HOPKINTON, Mass. — The death of a teen whose body was found near her family’s Hopkinton home last month has been ruled a suicide, authorities said Tuesday.
The state’s medical examiner found that 16-year-old Mikayla Miller, who is Black, died by suicide, according to a statement from the Middlesex District Attorney’s office. But the office said the case is still under investigation.
“Our investigation into the events surrounding Mikayla’s death remains active and ongoing,” the office wrote. “We will continue to explore every investigative angle necessary as we do that work and intend to issue a complete and thorough report at the conclusion of the investigation.”
The handling of the case has drawn scrutiny from activists and from Miller’s mother, Calvina Strothers, who previously said police hastily called it a suicide and failed to complete a thorough investigation.
Miller’s body was found April 18 in a wooded area about a mile from her home. A health app on her phone tracked movement from 9 to 10 p.m. the night before, according to the district attorney’s office. It showed that she walked about 1,300 steps, which matches the distance between her home and the area where she was found.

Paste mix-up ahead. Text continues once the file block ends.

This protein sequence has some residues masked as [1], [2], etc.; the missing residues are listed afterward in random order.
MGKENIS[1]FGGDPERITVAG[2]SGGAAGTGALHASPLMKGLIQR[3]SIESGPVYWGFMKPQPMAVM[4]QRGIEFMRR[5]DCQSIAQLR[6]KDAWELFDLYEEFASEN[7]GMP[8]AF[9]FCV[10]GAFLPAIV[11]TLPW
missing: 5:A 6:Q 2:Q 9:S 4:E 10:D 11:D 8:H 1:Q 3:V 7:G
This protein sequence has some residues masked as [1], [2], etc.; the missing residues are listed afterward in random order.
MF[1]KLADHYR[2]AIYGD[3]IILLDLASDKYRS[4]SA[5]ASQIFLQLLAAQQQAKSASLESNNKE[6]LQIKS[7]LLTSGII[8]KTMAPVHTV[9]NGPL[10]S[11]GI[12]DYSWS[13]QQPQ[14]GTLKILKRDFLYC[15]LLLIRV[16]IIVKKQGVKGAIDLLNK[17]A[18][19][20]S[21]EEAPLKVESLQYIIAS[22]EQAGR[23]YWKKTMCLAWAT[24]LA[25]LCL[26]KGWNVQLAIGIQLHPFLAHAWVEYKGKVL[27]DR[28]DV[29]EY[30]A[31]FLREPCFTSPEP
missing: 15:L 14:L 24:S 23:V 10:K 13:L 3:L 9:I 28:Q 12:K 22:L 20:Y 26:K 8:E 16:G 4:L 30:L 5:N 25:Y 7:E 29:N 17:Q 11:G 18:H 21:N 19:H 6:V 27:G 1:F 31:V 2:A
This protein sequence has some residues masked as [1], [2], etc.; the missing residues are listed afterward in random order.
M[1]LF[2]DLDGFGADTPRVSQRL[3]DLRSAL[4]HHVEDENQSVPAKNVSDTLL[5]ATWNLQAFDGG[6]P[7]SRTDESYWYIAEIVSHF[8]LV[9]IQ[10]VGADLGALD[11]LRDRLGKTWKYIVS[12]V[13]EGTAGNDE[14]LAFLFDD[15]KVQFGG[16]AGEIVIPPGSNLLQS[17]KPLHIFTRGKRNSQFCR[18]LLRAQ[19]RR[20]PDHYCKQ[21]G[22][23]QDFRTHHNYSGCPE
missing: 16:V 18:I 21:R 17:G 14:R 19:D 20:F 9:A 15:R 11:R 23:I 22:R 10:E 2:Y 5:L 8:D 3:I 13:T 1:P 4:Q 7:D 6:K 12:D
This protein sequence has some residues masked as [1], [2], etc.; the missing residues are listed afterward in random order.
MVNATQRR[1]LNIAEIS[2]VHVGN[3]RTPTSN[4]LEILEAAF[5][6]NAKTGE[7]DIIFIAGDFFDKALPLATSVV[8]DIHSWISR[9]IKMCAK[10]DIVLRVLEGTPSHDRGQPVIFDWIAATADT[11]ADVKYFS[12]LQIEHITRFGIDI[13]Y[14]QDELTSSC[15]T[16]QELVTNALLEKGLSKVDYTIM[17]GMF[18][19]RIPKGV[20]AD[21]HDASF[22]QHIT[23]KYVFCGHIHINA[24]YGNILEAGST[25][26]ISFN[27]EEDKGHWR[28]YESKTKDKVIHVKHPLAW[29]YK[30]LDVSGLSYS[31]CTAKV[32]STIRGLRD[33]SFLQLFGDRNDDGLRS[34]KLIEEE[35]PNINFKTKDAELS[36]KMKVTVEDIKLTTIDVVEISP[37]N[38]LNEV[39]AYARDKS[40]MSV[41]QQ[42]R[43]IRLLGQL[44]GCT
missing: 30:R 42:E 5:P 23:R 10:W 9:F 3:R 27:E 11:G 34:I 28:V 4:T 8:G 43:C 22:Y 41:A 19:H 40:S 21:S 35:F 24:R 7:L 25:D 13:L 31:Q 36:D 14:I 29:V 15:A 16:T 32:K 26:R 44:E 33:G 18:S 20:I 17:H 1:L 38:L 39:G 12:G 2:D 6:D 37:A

But her mother has raised questions about an alleged attack on her daughter. She said Mikayla was attacked by five white teens in Hopkinton the day before her body was found. Activists have suggested that the death could be a hate crime. Miller was Black and a member of the LGBT community.
Strothers could not immediately be reached for comment Tuesday.
According to an account from the district attorney, Miller was involved in an altercation with two teens in a residential building in Hopkinton the evening before her body was found. Two other teens were also in the room, and another was in a car outside. After the fight, police were called to Miller’s home and found she had been punched in the face.
Officers went to the homes of the two others involved in the fight and took statements.
But investigators found that all five teens involved were elsewhere later that evening, the district attorney’s office said. Cell phone data and witness accounts confirmed their whereabouts.
The district attorney previously promised to release “every shred of legally releasable information” once the investigation is complete.
The office said Tuesday that it had provided an update to a lawyer for Miller’s family.
“We will continue to be in contact with Mikayla’s family’s representatives moving forward and we are asking for continued patience as we perform this critically important work,” the office wrote.